Monsegue, Sr. v. United States of America

Filing 15

REPORT AND RECOMMENDATIONS denying 11 MOTION for Default Judgment, 1 Motion to Vacate/Set Aside/Correct Sentence (2255) 12 MOTION, 5 MOTION filed by Frank D. Monsegue, Sr. Objections to R&R due by 4/7/2017. Signed by Magistrate Judge G. R. Smith on 3/24/17. (jlm)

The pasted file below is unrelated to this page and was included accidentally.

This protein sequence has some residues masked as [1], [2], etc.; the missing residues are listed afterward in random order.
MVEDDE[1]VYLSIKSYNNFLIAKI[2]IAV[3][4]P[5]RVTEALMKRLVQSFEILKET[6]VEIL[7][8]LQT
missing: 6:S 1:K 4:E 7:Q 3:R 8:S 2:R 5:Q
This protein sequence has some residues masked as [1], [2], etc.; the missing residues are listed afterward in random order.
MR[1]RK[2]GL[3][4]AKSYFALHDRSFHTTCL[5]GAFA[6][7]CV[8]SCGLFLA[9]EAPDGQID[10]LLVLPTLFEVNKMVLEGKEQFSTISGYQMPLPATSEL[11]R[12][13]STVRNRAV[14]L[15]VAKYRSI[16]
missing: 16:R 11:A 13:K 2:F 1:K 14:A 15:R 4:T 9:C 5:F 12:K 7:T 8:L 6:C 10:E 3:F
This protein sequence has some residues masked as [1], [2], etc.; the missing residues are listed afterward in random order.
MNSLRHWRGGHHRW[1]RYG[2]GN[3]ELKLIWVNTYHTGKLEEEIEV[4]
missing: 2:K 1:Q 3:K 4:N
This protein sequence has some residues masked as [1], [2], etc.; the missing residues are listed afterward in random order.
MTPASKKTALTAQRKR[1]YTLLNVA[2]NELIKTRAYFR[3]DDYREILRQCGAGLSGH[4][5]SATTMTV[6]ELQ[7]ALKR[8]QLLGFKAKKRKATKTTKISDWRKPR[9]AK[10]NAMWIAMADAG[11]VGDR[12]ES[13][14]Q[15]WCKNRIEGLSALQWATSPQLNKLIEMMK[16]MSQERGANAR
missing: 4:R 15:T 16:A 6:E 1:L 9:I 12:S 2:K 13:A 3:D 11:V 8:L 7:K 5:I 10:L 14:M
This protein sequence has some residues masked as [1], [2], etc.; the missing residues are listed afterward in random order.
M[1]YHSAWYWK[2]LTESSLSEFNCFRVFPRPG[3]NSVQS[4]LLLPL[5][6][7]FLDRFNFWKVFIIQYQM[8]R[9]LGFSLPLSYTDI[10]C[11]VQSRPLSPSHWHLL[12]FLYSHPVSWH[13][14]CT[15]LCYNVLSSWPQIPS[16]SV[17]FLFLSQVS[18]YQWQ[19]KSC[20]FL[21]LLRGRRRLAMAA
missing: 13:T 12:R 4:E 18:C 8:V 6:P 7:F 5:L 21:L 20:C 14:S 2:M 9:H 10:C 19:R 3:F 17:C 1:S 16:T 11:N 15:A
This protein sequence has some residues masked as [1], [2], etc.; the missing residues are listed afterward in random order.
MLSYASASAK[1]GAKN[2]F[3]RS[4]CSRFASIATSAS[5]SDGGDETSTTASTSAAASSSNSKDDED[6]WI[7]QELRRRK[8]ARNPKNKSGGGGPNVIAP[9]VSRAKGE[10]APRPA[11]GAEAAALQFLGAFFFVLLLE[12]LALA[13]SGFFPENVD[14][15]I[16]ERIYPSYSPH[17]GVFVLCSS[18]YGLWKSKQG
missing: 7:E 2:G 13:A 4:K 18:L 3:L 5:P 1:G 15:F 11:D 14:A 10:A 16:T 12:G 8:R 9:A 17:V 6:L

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UNITED STATES DISTRICT COURT SOUTHERN DISTRICT OF GEORGIA SAVANNAH DIVISION FRANK D. MONSEGUE, Sr., ) ) Movant, ) ) V. ) ) UNITED STATES OF AMERICA, CV416-021 CR414-019 ) ) Respondent. ) REPORT AND RECOMMENDATION Movant Frank Monsegue, proceeding pro Se, moves under 28 U.S.C. § 2255 to vacate the sentence this Court imposed following his guilty plea to wire fraud conspiracy, theft of government property, and aggravated identity theft. Doc. 116;' see docs. 3 (indictment), 29 (superseding indictment), 109 (minute entry), 110 (judgment for 87 months' imprisonment), 111 (signed post-conviction certification declining to appeal conviction). He claims that numerous errors by the Court, Government, and his attorney resulted in a significantly higher sentence than he would have otherwise received. See doc. 116. 1 The Court is citing to the criminal docket in CR414-019 unless otherwise noted, and all page numbers are those imprinted by the Court's docketing software. I. BACKGROUND Movant seeks, essentially, to relitigate the case that he nearly took to trial. He argues, among other things, that his plea was made unknowingly and involuntarily and that counsel was deficient. Though he contends otherwise, the record shows that Monsegue was provided with quite a bit of information prior to his conviction. At his initial appearance hearing, movant affirmed he had received a copy of the indictment, the Court reviewed the charges against him, and movant represented that he understood the charges he was facing. Doc. 118 at 3-7. Although Monsegue initially chose to plead not guilty, does. 119 & 120, he changed his mind midway through voir dire of the jurors for his trial. Doe. 121 at 17 (counsel gave a note to the Court indicating that movant "now wishes to change his plea."). He then vacillated again, see doe. 125 at 6 ("Your Honor, we do not have an agreement. The defendant has changed his mind."), because he was "not prepared" to be taken immediately into custody, Id. at 7, but after counsel conferred again on the proposed plea agreement, Monsegue (again) elected to enter a last-minute plea of guilt while the empaneled jury waited in the wings. Doe. 75 (Rule 11 hearing) at 4. 2 At his plea hearing, the Court reviewed the charges in the initial and superseding indictment, and confirmed Monsegue had reviewed the charges with counsel and understood what the Government would have to prove to convict him of those charges. Doe. 75 at 8, 13-17. The Court then explained the rights he was giving up by pleading guilty, including the rights to a trial, to put forth a defense, and to remain silent. Movant swore that he understood. Id. at 10-11. The Court also explained the possible sentences he could face for pleading guilty and that he would be sentenced under the advisory Sentencing Guidelines. Monsegue testified that counsel had gone over the Guidelines information with him and that he understood. Doe. 75 at 17-19. He represented to the Court that he had not been forced or pressured into pleading guilty (Id. at 21 & 24), that he was pleading guilty because he was, in fact, guilty (Id. at 22), and that he was satisfied with his attorney's representation (Id. at 13). The Court concluded that Monsegue understood "the substance and meaning of the charges, the consequences of his plea, and the facts which the Government must prove and which, by his plea of guilty, admits all the essential elements of the offense." Doe. 75 at 24. It 3 further concluded that he had "engaged in this proceeding with intelligence and competence" and that he had "offered his plea of guilty as a matter of his own free choice." Id.; see also Id. at 5 (cautioning Monsegue that "if you ever seek to undo or set aside what occurs here today, you're going to be confronted by the answers you give me"); Blackledge v. Allison, 431 U.S. 63, 73-74 (1977) ("Solemn declarations in open court carry a strong presumption of verity."); United States v. Spitzer, 785 F.2d 1506, 1514 n. 4 (11th Cir. 1986) ("[If the Rule 11 pleataking procedure is careful and detailed, the defendant will not later be heard to contend that he swore falsely."). Vacillating yet again, Monsegue unsuccessfully attempted to withdraw his guilty plea several times. He also missed his sentencing hearing (apparently due to counsel's failure to notify him), and fled to New York when a bench warrant was issued for his arrest. See doe. 122 at 7-10, 19-20. The Court sentenced him to 87 months, with credit for time served, and ordered $432,583.86 in restitution to the Internal Revenue Service, to be paid jointly and severally with his codefendant. Id. at 24. In II. ANALYSIS Monsegue presents three categories of claims: (1) pre-plea claims, (2) post-plea and sentencing errors, and (3) ineffective assistance of counsel. Doc. 116.2 All of them fail. Four sets of governing principles must be applied here. First, Monsegue "bears the burden of establishing the need for § 2255 relief, as well as that of showing the need for an evidentiary hearing." Mike]] v. United States, 2011 WL 830095 at * 2 (S.D. Ga. Jan. 26, 2011); see also Williams v. Allen, 598 F.3d 778, 788 (11th Cir. 2010). He thus 2 In order (and as best the Court can discern) Monsegue presents 20 claims for relief: (1) that no arrest warrant was presented at the time of arrest or since; (2) the arraignment proceedings were improper; (3) the summons used to obtain his bank records was invalid; (4) he was not given a copy of the indictment when he was taken into custody; (5) counsel failed to challenge "any" of the governments allegations; (6) his guilty plea was the result of coercion; (7) the probation office "knowingly" inserted "false statements and lies" on his PSR; (8) the Court erred in issuing a bench warrant after Monsegue failed to appear for his sentencing hearing; (9) counsel failed to challenge the government's use of "sophisticated tracking software on [his] banking activities without legal authority or court approval"; (10) an unidentified Brady violation; (11) charges were brought outside the 5-year limitations period set forth in 18 U.S.C. § 3282; (12) sentence calculation errors; (13) that movant only failed to object on the record at sentencing due to "time" pressures; (14) the Court erred by considering "participants" in his tax fraud scheme as "victims" for enhancement purposes; (15) counsel failed to submit a motion for withdrawal of Monsegue's guilty plea post-sentencing; (16) counsel failed to argue that his initial appearance should have been in (or adjacent to) the (unnamed) district where he was arrested; (17) more sentence calculation errors; (18) that the indictment and sentence named the same statute, 18 U.S.C. § 641, but called it slightly different names; (19) the Court erred in its restitution and victim enhancement calculations; (20) he was denied his right to a Speedy Trial. Doc. 116. 5 must demonstrate that any claimed error constitutes "a fundamental defect which inherently results in a complete miscarriage of justice." United States v. Addonizio, 442 U.S. 178, 185 (1979) (quotes and cite omitted). Second, any claims not raised on direct appeal are procedurally defaulted, Lynn v. United States, 365 F.3d 1225, 1234 (11th Cir. 2004), though claims of ineffective assistance of counsel (IAC) 3 generally are not. Massaro v. United States, 538 U.S. 500, 504 (2003). Third, "the two-part Strickland v. Washington test applies to challenges to guilty pleas based on ineffective assistance of counsel." U.S. 52 9 58 (1985); Lalani v. United States, Hill v. Lockhart 474 315 F. App'x 858, 860-61 (11th Cir. 2009). And fourth, a defendant who enters an unconditional plea of guilty "may not thereafter raise independent claims relating to the deprivation of constitutional rights that occurred prior to the entry of In Strickland v. Washington, 466 U.S. 668, 687 (1984), the Supreme Court created a two-part test for determining whether counsel's assistance was ineffective. First, the movant must demonstrate that his attorney's performance was deficient, which requires a showing that "counsel made errors so serious that counsel was not functioning as the 'counsel' guaranteed by the Sixth Amendment." Id. Second, he must demonstrate that the defective performance prejudiced the defense to such a degree that the results of the trial cannot be trusted. Id. 6 the guilty plea." Tollett v. Henderson, 411 U.S. 258, 267 (1973) (emphasis added). That is, "[a] defendant's plea of guilty, made knowingly, voluntarily, and with the benefit of competent counsel, waives all non-jurisdictional defects in that defendant's court proceedings." United States v. Pierre, 120 F.3d 1153, 1155 (11th Cir. 1997); see also United States v. Patti 337 F.3c1 1317, 1320 (11th Cir. 2003). The bar applies both on appeal and on collateral attack. United States v. Broce, See 488 U.S. 563, 569 (1989). "A defendant who wishes to preserve appellate review of a non-jurisdictional defect while at the same time pleading guilty can do so only by entering a 'conditional guilty plea' in accordance with Federal Rule of Criminal Procedure 11(a)(2)." Pierre, 120 F.3d at 1155. Defendants who have entered an unconditional guilty plea therefore may challenge their pre-plea constitutional claims only by showing that the advice they received from counsel undermined "the voluntary and intelligent character of the plea." Tollett, 411 U.S. at 267. This includes defects in the procedure by which the plea was received or circumstances which make the plea other than voluntary, knowing and intelligent. It also includes cases where the guilty plea was induced through threats, misrepresentations, or 7 improper promises, such that the defendant cannot be said to have been fully apprised of the consequences of the guilty plea.. Mike]], 2011 WL 830095 at *2 (cites and quotes omitted). Otherwise, all substantive claims that could have been raised before the plea, such as suppression-based claims, are waived. Franklin v. United States, 589 F.2d 192, 194-95 (5th Cir. 1979) ("By entering a knowing, voluntary, intelligent guilty plea on the advice of competent counsel, [petitioner] has waived all nonjurisdictional complaints . . . [such as] claims regarding Miranda warnings, coerced confessions, perjury and illegal searches and seizures. . . ."); Washington v. United States, 2010 WL 3338867 at * 15 (S.D. Ala. Aug.5, 2010) (collecting Eleventh Circuit cases denying habeas relief on suppression-based JAC claims and concluding that, "[b]ecause all of Washington's asserted claims of ineffective assistance of counsel relate to the suppression issue, the denial of which has been waived . . . they have been waived by petitioner's entry of a knowing and voluntary plea. . . ."). A. Pre-Plea Claims Monsegue's various challenges to the Government's evidence, warrants, and indictments were all waived by the entry of his guilty plea. Haring v. Prosise, 462 U.S. 306, 321 (1983) ("[A] counseled plea of [SJ guilty is an admission of factual guilt so reliable that, where voluntary and intelligent, it quite validly removes the issue of factual guilt from the case."). Monsegue, who pled guilty unconditionally, cannot litigate his pre-plea, non-jurisdictional claims masquerading as an JAC claim, since he gave up that right in return for the Government's agreement to drop the remaining counts against him. See Mike]], 2011 WL 830095 at *3 So, he has instead attacked his guilty plea, doe. 116, by alleging that the advice counsel gave him undermined "the voluntary and intelligent character of [his] plea." Tollett, 411 U.S. at 267; Hill v. Lockhart, 474 U.S. 52, 59 (1985). Movant, however, is bound by his sworn testimony. Doc. 75 at 5 (cautioning Monsegue he would be held to his word); Blackledge, 431 U.S. at 73-74 ("Solemn declarations in open court carry a strong presumption of verity."). He swore under oath that no one, including his attorney, had made him any promises not contained in that agreement. Doc. 75 at 22. He also swore that he fully understood the rights he was giving up by entering a guilty plea, the possible sentence he faced, and was fully satisfied with counsel's performance. Id. at 11, 13 & 17-18. When asked whether he was pleading guilty to the reduced counts, because he was "in fact, guilty," Monsegue answered yes. Id. at 22. Though he may have harbored doubts about just how much the Government could actually prove against him or whether its case was vulnerable to attack, his solemn declarations before the Court carry a presumption of verity and rightly constitute a formidable barrier for him to overcome in these collateral proceedings. Blackledge, 431 U.S. at 74; Rasco v. United States, 2014 WL 10754131 at * 1-2 (S.D. Ga. Sept. 3, 2014) (Rasco's guilty-plea transcript "negates [his] claim that counsel 'coerced' him and 'altered' the plea agreement that he signed."). Monsegue falls far short of overcoming that barrier. A " 2255 action is not designed to account for buyer's remorse." Falgout v. United States, 2013 WL 3712336 at * 6 (N.D. Ala. July 12, 2013). And that is all that is at issue here. Nelson v. United States, 2015 WL 4756975 at * 1 (S.D. Ga. Aug. 11, 2015) ("Nelson has wasted this Court's time with a 'buyer's remorse' filing. He chose to plead guilty with full knowledge of the consequences. Now he must live with those consequences."). Monsegue's plea was knowingly and voluntarily made, and part of that plea agreement included the waiver of all pre10 plea claims, including claims 1-4, 8-11, 4 and his Speedy Trial Act claim. Doc. 75 at 12; see Tollett, 411 U.S. at 267 ("When a criminal defendant has solemnly admitted in open court that he is in fact guilty of the offense with which he is charged, he may not thereafter raise independent claims relating to the deprivation of constitutional rights that occurred prior to the entry of the guilty plea."); United States v. Pierre, 120 F.3d 1153, 1155 (11th Cir. 1997) (the right to a speedy trial is non-jurisdictional and is waived by the entry of a guilty plea). ' Monsegue's allegations also fail on the merits. For example, his claim that counsel failed to send him a copy of the PSR is contradicted by the record. See doe. 122 at 5 (affirming that he had an opportunity to read and discuss the PSR and addendums with counsel prior to sentencing, and that he had no objections to the facts set forth in the PSR or application of the sentencing guidelines). His claim that the subpoena for his bank records violated his privacy rights fails as a matter of law. See United States v. Centennial Builders, Inc., 747 F.2d 678, 683 (11th Cir. 1984 ("An Internal Revenue summons directed to a third party bank or accountant does not violate the Fourth Amendment rights of a taxpayer under investigation since the records belong to the summoned party and not the taxpayer: the taxpayer has no privacy interest in the documents."); see also United States v. Winfield, 960 F.2d 970, 974 (11th Cir. 1992) (counsel is not ineffective for failing to raise meritless arguments). And his allegation that the charges exceeded the 5-year statute of limitations is hogwash. See doe. 3 (original indictment returned February 6, 2014, alleging wire fraud conspiracy and aggravated identify theft beginning (less than five years before on) February 25, 2009 and continuing through June 23, 2011); doe. 29 (superseding indictment returned March 5, 2014); see also United States v. Harrison, 329 F.3d 779, 783 (11th Cir. 2003) (the Government need only prove that the conspiracy continued into the limitations period); United States v. Ratcliff, 245 F.3d 1246, 1253 (11th Cir. 200 1) (a superseding indictment brought after the limitations period has expired is valid where the original indictment was timely, is still pending, and is not substantially narrower than the superseding indictment). 11 B. Plea Proceeding and Sentencing Claims Movant's post-plea claims are procedurally defaulted because he did not raise them on direct appeal. Lynn, 365 F.3d at 1234 (a movant may not use his collateral attack as "a surrogate for a direct appeal."). He has also not shown cause and prejudice sufficient to defeat this procedural bar. See United States v. Montano, 398 F.3c1 1276, 1280 (11th Cir. 2005) (to excuse the procedural bar, a § 2255 movant must "demonstrate a cause for [her] default and show actual prejudice suffered as a result of the alleged error."). They also fail on the merits. Monsegue first contends that the PSR contained false statements about his codefendant, who pled guilty to an information in May 2014 and was sentenced to seven months' imprisonment and one year of supervised release on March 18, 2015. PSR at 2. He argues that the fact that his codefendant was in state custody in August 2014 and had a baby in November 2014 somehow renders these dates impossible. Doe. 116 at 16 ("Defendant believes that her activities could not have been done while in custody. Either the government lied, or a baby wasn't born."). The claim is nonsensical: the fact that Campbell was in state custody in the fall of 2014 does not 12 contradict her entry of a guilty plea in May 2014 or sentencing in March 2015. See United States v. Campbell, No. CR414-123 (S.D. Ga. Mar. 18, 2015). The information was not erroneous, so counsel had no reason to object to its inclusion in the PSR. Monsegue next claims that he was sentenced under duress, coercion, and other pressure from the Government and his attorney. He was given the opportunity to air his objections and report any alleged coercion at sentencing, however, and he didn't. Doc. 122 at 5 (admitting the factual accuracy of the PSR and application of the Sentencing Guidelines), 15-21 (movant's personal statement to the Court). More to the point, he contends that the coercion (and IAC) is somehow proven by the absence of a written plea agreement -- there was no written plea agreement because Monsegue waited until the 11th hour, with jurors selected and counsel for both sides ready to try his case, to accept, then reject, then accept the Government's offered plea. He was not entitled to a copy of a plea agreement that didn't exist (until he changed his mind, yet again) before he changed his mind to plead guilty. Monsegue also contends that counsel was deficient for failing to move to withdraw his guilty plea. This claim, too, is contradicted by the 13 record. See doe. 77 (motion to withdraw guilty plea) & 78 (order denying motion on the merits); see also doc. 116 at 42 (admitting counsel filed the motion). Counsel filed the motion pursuant to Monsegue's wishes; that the Court disagreed does not render her performance deficient. Finally, movant contends a variety of sentencing errors occurred: he should have received a 2-level decrease for acceptance of responsibility; counsel failed to contest the 14-level enhancement for the loss amount, the 2-level enhancement for the number of victims, and the 2-level enhancement for obstruction; he was sentenced under the wrong Sentencing Guideline; and the amount of restitution and number of victims are far higher than they should be. Doc. 116 at 17, 21-25. These claims are procedurally defaulted, Lynn, 365 F.3d at 1234 (a collateral attack is not "a surrogate for a direct appeal."), and are not cognizable in a § 2255 motion, Martin v. United States, 81 F.3d 1083, 1084 (11th Cir.1996) ("Because a defendant has the right to directly appeal a sentence pursuant to the Sentencing Guidelines, the defendant is precluded from raising Guidelines issues in collateral proceedings under § 2255."); Marnone v. United States, 14 559 F.3d 1209, 1211 (11th Cir. 2009) (restitution cannot be challenged in a § 2255 motion). His challenge to his bail forfeiture, too, is not cognizable in a § 2255 motion. Doc. 116 at 37-38. See United States v. Harris, 546 F. App'x 898, 901 (11th Cir. 2013) (2255 claims do "not offer relief from the non-custodial features of a criminal sentence."). In sum, all of Monsegue's claims fail. III. CONCLUSION Frank Monsegue, Sr.'s 28 U.S.C. § 2255 motion (doe. 116) therefore should be DENIED. 5 His various motions demanding release under 18 U.S.C. § 3145(B) 6 (does. 126, 132 & 133), are plainly frivolous and are DENIED. For the reasons set forth above, it is plain that he raises no substantial claim of deprivation of a constitutional right. Accordingly, no certificate of appealability should issue. 28 U.S.C. Because Monsegue's motion is entirely without merit and his contentions are unambiguously contradicted by the record, his request for an evidentiary hearing is DENIED. Winthrop-Redin v. United States, 767 F.3d 1210, 1216 (11th Cir. 2014) (a hearing is unnecessary "if the allegations are 'patently frivolous,' 'based upon unsupported generalizations,' or 'affirmatively contradicted by the record."); Holmes v. United States, 876 F.2d 1545, 1553 (11th Cir. 1989) (same); Lynn v. United States, 365 F.3d 1225, 1239 (11th Cir. 2004) (where the motion "ainount[ed] to nothing more than mere conclusory allegations, the district court was not required to hold an evidentiary hearing on the issues and correctly denied Lynn's § 2255 motion."). 6 18 U.S.C. § 3145(b) concerns detainment of a person pursuant to Court order. It has nothing to do with a convicted, incarcerated felon seeking habeas relief. 15 § 2253; Fed. R. App. P. 22(b); Rule 11(a) of the Rules Governing Habeas Corpus Cases Under 28 U.S.C. § 2255 ("The district court must issue or deny a certificate of appealability when it enters a final order adverse to the applicant."). Any motion for leave to appeal in forma pauperis therefore is moot. This Report and Recommendation (R&R) is submitted to the district judge assigned to this action, pursuant to 28 U.S.C. § 636(b)(1)(B) and this Court's Local Rule 72.3. Within 14 days of service, any party may file written objections to this R&R with the Court and serve a copy on all parties. The document should be captioned "Objections to Magistrate Judge's Report and Recommendations." Any request for additional time to file objections should be filed with the Clerk for consideration by the assigned district judge. After the objections period has ended, the Clerk shall submit this R&R together with any objections to the assigned district judge. The district judge will review the magistrate judge's findings and recommendations pursuant to 28 U.S.C. § 636(b)(1)(C). The parties are advised that failure to timely file objections will result in the waiver of 16 rights on appeal. 11th Cir. R. 3-1; see Symonett v. VA. Leasing Corp., 648 F. App'x 787, 790 (11th Cir. 2016); Mitchell v. United States, 612 F. App'x 542, 545 (11th Cir. 2015). SO REPORTED AND RECOMMENDED, this 24th day of March, 2017. UNITED STATES MAGISTRATE JUDGE SOUTHERN DISTRICT OF GEORGIA 17